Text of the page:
Marijuana use on campus after legalization

In 2023, Minnesota became the 23rd state in the U.S. to legalize recreational cannabis use. However, Minnesota State’s policies still prohibit any kind of use, including medicinal, on campus.

Cannabis can be used to treat a variety of conditions, such as seizures and epilepsy. There are over 50,000 people of all ages with epilepsy in Minnesota. Nevertheless, MSU follows federal regulations which prohibit the use of marijuana.

(Cannabis describes cannabis products in general. Marijuana specifically refers to cannabis products made from the dried flowers, leaves, stems and seeds of the cannabis plant.)

“Even though it is legal in the state of Minnesota as of August 1 of last year, we abide by the Drug-Free Schools and Communities Act,” said alcohol/drug sanction education coordinator Natalie Schuette. “And because it’s not federally legalized, we actually cannot allow students, staff and faculty to have the cannabis.”

Schuette said MSU receives federal dollars as a state university. Therefore, MSU cannot have cannabis on campus whether or not there is a prescription.

According to MSU’s Alcohol and Other Drugs policy, which was adopted in September 1995 but amended recently, “While it is now lawful in the State of Minnesota to possess and consume edible cannabinoid products and to possess, transport and use cannabis in certain locations by those individuals 21 years of age or older it is still illegal under federal law, with no exception for medical use. In order to comply with the federal Drug-Free Schools and Communities Act and the Drug-Free Workplace Act, all use, transport and possession of any type or form of marijuana on University property or at University sponsored events is prohibited and violators are subject to disciplinary action if they violate this policy.”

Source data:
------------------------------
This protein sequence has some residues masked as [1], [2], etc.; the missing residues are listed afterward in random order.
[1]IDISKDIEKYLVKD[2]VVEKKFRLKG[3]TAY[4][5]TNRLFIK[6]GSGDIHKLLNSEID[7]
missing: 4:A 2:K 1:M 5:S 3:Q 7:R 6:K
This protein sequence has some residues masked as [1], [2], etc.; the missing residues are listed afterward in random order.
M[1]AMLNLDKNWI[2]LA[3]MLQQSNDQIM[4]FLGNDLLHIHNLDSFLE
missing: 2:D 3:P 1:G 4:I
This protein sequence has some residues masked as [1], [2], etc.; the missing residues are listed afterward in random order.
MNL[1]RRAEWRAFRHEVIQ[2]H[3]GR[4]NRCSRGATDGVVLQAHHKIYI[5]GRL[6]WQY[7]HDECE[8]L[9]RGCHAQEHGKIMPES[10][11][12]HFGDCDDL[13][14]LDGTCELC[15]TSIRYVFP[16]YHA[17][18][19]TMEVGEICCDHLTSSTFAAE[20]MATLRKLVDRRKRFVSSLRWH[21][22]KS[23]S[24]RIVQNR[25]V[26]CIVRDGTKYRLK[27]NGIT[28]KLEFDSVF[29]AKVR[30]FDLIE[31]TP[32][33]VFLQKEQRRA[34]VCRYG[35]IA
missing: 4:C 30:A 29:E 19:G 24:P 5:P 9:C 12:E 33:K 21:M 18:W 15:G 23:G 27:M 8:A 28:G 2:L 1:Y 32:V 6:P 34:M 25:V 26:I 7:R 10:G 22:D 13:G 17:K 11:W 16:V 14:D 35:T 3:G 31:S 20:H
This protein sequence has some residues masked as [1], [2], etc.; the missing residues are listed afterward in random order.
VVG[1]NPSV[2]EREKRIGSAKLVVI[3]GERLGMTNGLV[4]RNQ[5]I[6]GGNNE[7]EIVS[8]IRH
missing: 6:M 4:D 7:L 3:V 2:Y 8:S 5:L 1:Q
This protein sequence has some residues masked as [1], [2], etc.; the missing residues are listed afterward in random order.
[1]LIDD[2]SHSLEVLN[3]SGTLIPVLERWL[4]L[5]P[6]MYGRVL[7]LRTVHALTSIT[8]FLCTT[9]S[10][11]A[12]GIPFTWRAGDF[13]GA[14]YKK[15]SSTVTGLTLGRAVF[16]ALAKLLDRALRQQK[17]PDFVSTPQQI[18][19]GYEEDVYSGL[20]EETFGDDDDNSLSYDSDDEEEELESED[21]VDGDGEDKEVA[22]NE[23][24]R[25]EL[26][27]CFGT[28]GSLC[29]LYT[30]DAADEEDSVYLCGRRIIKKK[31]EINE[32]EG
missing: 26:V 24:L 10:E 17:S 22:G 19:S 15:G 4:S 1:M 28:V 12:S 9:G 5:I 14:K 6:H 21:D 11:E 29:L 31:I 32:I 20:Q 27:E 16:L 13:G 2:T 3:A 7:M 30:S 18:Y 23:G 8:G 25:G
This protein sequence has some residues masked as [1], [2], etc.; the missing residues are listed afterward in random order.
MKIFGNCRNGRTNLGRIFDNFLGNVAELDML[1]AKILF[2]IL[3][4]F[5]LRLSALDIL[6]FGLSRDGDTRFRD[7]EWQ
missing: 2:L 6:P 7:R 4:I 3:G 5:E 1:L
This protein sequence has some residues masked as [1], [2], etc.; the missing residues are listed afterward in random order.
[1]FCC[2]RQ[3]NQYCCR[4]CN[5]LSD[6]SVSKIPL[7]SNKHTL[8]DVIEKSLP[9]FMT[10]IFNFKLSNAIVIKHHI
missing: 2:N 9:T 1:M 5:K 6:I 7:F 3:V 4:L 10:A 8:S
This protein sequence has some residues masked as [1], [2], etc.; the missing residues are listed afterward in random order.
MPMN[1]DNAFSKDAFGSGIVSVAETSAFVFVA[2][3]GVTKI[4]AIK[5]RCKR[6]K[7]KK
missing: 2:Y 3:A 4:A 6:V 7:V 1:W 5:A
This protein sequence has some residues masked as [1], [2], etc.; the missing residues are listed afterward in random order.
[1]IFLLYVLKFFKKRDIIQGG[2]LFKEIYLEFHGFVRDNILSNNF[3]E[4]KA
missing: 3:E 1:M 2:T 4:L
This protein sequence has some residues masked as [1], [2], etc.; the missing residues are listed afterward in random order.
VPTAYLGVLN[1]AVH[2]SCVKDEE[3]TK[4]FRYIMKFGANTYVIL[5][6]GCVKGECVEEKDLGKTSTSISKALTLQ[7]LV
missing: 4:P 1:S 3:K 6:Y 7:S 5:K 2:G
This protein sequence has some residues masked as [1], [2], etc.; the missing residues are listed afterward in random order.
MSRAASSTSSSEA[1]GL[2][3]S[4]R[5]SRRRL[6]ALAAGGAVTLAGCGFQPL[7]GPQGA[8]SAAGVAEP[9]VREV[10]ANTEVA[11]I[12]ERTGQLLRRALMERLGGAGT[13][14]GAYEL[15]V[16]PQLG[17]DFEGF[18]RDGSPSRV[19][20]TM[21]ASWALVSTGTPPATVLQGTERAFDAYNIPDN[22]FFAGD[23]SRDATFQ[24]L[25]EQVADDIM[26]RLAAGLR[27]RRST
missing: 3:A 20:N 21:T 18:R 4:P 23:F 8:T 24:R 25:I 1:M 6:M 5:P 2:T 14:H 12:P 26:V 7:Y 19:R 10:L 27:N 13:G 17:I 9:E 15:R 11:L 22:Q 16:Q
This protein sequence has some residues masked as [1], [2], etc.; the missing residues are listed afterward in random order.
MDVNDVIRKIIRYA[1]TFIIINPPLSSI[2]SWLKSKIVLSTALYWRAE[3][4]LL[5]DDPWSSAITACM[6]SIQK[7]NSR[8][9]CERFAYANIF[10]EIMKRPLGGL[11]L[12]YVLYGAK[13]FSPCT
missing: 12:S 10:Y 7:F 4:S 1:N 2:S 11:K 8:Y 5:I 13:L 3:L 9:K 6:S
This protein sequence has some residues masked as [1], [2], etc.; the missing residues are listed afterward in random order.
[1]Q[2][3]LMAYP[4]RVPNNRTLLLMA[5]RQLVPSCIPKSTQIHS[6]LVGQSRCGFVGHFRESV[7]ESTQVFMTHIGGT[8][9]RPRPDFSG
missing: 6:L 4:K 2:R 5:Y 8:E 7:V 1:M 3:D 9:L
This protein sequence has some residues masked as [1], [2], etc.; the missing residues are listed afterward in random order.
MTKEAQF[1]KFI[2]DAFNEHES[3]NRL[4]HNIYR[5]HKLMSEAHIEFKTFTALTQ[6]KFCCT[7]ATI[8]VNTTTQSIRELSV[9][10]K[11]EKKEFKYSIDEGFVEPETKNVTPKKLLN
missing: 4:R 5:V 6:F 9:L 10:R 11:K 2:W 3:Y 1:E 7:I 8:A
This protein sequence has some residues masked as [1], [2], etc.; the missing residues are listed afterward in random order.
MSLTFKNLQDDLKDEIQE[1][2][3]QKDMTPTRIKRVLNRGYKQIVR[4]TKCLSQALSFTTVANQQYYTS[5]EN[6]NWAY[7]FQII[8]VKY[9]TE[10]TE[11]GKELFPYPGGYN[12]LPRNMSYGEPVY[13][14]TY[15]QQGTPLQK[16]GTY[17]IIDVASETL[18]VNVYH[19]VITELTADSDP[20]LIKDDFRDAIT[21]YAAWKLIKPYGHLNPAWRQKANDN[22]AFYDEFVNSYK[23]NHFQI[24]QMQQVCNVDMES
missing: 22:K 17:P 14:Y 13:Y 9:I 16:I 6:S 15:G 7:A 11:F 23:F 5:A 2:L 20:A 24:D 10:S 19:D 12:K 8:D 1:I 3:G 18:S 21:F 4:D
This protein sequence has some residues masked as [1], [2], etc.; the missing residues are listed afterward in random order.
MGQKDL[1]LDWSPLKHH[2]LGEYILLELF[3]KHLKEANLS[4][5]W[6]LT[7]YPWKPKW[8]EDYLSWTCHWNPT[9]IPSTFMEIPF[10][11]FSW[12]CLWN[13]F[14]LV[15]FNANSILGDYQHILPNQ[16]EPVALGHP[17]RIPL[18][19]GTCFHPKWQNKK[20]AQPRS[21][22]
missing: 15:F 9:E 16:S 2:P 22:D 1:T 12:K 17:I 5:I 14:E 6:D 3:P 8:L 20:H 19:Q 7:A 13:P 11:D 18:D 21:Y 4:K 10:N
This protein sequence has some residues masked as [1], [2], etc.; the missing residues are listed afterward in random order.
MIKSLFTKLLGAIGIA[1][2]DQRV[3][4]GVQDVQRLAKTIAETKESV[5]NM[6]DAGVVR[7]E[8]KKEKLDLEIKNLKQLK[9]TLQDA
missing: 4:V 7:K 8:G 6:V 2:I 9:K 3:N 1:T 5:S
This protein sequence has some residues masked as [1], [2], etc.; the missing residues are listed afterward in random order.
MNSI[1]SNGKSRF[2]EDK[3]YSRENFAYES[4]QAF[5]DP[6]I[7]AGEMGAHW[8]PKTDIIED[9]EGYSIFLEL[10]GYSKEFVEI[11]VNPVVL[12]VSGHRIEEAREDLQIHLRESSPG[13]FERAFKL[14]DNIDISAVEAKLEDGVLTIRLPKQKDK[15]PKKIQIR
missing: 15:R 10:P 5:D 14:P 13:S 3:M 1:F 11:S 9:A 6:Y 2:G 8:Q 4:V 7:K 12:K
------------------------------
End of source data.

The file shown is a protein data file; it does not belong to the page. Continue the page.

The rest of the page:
The same policy applies to students living on campus. However, students may be allowed to use cannabis off-campus depending on the landlord’s policies and regulations.

Student Health Services may refer students with prescriptions other than cannabis to the clinic located in the basement of Carkoski Commons.

“We have a mental health therapist and we have several medical providers that would be able to prescribe medication,” said Schuette. “That would be a prescription medication like anti-anxiety, anti-depression medication and then maybe pair that with mental health therapy in the medical clinic. We may also refer to the counseling center.”

Depending on the type of insurance students have, the services can be covered by insurance. For international students, all medications and services on campus are provided by United Healthcare.

Write to Amalia Sharaf at

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